CFP: Professional Perspectives in the Anthropology of Drugs

Panel at 2014 AAA Conference — December 3-7 in Washington, D.C.
Professional Perspectives in the Anthropology of Drugs

Shana Harris (National Development and Research Institutes) –
Tazin Karim (Michigan State University) –

Research in the anthropology of drugs has focused on the users or consumers of alcohol, tobacco, and other substances.  Such analyses have produced volumes on the experience of drug use — practices, behaviors, transactions, and relationships — from the perspective of the drug user.  Often as responses to critical circumstances, these studies have illuminated the intricacies of major health epidemics, drug distribution and redistribution, and other drug-related phenomena.  They have made important contributions to drug treatment, prevention, policy, and the general advancement of knowledge. The impact of this work is and continues to be unquestionable, both academically and practically.  Nevertheless, this literature has historically overshadowed the equally valuable and often underrepresented experiences of those who provide care and treatment, implement prevention interventions, and campaign for drug policy reform.  Accordingly, we ask: Where are the perspectives of professionals in the anthropology of drugs?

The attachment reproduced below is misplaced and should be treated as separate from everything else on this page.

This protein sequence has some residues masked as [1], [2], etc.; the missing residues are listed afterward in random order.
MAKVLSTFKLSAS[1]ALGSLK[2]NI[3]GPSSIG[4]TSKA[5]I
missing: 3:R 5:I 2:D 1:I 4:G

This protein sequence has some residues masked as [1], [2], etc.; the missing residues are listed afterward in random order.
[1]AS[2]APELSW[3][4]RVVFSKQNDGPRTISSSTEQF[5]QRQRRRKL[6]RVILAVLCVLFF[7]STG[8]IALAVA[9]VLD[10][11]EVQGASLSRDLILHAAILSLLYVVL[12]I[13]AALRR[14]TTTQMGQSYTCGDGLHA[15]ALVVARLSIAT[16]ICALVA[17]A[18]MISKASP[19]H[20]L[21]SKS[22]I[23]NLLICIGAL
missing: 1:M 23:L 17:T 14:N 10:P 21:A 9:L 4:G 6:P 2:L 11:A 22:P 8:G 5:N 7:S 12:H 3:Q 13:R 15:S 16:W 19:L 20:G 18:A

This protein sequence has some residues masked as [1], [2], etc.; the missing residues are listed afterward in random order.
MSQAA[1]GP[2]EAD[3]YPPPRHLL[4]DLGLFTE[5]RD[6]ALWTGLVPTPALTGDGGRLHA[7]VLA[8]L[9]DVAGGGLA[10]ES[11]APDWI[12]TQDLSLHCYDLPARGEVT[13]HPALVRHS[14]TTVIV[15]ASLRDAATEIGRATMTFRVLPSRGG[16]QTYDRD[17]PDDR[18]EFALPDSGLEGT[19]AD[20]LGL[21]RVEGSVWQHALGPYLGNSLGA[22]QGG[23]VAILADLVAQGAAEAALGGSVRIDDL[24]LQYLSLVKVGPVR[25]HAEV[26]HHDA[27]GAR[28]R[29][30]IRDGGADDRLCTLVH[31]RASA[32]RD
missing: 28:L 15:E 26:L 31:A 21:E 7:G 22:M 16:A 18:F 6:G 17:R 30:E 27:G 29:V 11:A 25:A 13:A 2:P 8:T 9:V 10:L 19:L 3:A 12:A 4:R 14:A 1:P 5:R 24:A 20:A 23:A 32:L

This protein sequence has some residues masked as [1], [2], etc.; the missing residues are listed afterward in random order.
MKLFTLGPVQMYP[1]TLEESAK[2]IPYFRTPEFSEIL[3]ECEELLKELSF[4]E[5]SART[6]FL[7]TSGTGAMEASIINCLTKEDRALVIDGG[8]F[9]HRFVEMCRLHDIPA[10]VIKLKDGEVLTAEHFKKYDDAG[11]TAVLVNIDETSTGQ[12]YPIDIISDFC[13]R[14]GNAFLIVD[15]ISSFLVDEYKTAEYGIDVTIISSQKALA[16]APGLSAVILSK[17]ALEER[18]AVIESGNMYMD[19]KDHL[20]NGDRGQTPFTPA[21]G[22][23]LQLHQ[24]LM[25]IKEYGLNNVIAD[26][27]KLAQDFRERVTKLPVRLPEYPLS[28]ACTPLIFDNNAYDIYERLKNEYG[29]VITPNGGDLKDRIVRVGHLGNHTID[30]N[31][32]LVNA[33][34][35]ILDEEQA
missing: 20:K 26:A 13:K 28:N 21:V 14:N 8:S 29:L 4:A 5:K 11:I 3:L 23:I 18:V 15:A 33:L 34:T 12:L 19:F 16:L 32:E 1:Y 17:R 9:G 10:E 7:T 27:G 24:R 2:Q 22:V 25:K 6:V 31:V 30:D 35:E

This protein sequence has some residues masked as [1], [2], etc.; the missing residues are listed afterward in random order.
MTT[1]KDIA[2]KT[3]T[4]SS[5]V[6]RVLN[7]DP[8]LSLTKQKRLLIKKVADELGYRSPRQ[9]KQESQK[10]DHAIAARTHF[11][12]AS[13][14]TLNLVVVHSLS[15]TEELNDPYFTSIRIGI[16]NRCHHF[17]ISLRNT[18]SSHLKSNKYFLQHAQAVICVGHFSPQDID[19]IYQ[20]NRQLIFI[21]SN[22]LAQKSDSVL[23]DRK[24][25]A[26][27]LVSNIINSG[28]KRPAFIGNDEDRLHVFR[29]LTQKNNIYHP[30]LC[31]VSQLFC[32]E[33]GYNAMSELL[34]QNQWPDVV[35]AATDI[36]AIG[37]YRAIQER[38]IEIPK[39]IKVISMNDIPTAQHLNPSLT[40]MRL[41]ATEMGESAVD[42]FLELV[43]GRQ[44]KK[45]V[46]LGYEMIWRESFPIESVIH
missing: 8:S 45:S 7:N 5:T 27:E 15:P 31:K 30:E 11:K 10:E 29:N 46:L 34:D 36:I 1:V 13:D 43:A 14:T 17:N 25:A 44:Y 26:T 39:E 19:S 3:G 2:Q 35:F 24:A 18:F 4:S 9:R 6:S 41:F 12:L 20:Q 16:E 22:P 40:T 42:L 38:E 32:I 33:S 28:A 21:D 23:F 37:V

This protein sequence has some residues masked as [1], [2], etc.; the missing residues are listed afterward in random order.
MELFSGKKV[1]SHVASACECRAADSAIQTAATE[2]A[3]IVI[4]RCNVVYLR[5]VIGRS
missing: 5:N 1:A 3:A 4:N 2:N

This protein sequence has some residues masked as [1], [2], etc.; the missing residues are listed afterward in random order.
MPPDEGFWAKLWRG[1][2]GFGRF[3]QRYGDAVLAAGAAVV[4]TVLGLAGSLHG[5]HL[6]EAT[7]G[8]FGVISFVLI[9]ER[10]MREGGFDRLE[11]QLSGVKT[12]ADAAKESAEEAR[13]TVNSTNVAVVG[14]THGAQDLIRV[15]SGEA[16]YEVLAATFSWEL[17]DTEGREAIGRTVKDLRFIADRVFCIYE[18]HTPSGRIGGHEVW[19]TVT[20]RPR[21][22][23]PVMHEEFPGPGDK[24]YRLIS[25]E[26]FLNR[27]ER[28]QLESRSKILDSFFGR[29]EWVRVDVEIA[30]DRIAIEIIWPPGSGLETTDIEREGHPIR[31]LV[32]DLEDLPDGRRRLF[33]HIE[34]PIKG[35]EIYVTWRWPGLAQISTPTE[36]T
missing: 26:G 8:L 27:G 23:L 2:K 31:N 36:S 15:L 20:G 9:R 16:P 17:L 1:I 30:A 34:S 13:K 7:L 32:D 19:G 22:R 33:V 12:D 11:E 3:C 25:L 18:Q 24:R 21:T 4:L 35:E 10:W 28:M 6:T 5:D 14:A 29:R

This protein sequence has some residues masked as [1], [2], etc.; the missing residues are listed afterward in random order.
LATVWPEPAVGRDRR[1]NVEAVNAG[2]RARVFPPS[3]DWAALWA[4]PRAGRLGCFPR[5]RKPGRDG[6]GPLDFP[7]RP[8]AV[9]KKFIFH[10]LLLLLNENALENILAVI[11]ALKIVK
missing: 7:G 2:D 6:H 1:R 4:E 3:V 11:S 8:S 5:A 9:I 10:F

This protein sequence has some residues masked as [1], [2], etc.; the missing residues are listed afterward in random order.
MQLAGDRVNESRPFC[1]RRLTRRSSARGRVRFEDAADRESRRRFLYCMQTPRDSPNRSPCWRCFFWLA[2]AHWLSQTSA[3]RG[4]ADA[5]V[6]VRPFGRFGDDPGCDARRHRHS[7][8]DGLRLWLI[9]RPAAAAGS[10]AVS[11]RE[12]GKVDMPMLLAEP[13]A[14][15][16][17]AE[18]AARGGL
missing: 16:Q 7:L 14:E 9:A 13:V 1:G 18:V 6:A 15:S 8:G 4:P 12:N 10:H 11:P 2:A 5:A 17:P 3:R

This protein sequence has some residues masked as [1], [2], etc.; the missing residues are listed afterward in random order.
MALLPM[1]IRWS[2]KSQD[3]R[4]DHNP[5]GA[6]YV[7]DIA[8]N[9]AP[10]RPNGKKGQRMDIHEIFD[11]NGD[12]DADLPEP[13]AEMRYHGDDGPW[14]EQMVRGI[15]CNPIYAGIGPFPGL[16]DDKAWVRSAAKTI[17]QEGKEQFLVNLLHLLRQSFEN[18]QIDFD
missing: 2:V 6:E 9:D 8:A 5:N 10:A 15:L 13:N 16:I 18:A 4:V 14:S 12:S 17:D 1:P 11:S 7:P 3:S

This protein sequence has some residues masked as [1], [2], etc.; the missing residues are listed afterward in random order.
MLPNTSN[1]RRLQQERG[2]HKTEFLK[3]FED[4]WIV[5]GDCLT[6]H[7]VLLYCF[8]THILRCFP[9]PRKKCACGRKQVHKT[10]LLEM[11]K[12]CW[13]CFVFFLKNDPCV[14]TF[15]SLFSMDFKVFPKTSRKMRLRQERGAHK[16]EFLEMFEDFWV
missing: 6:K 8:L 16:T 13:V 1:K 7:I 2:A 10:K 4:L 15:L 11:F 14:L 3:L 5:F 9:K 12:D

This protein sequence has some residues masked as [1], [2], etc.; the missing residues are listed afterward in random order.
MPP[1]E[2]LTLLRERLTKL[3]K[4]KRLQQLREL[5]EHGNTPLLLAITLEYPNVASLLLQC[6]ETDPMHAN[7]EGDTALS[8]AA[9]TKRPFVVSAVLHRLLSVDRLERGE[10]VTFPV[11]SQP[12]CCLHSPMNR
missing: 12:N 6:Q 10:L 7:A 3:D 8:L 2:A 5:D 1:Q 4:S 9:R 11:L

This panel addresses this dearth in the anthropology of drugs by taking professionals as its analytic focus.  It examines the role of these individuals in attending to and — in some cases — contributing to drug use, abuse, policy, and related issues.  Such professionals work in a variety of contexts, including clinics, pharmacies, government agencies, non-governmental organizations, and the streets. They are purveyors of services, sources of substances, architects of policies and laws, and producers of knowledge.  Drawing on research from both the global north and the global south, panelists present research that draws critical attention to the central position that professionals play in drug worlds.  Not only do they challenge the marginal positionality of the professional in drug studies, they illustrate the importance of turning our ethnographic gaze to those on the delivery rather than receiving end of interventions, care, and policies.  By paying attention to the work of these professionals, we as anthropologists can enrich our understanding of all things drugs.  Thus, this panel seeks to contribute to a more complete — and even a more productive — anthropology of drugs.

We invite abstracts for papers that ethnographically explore the perspectives, experiences, behaviors, and role of professionals in contexts of drugs, alcohol, and tobacco use, abuse, treatment, intervention, and policy.  Please submit an abstract (250 words max.) to the panel organizers by SUNDAY, MARCH 23, for consideration.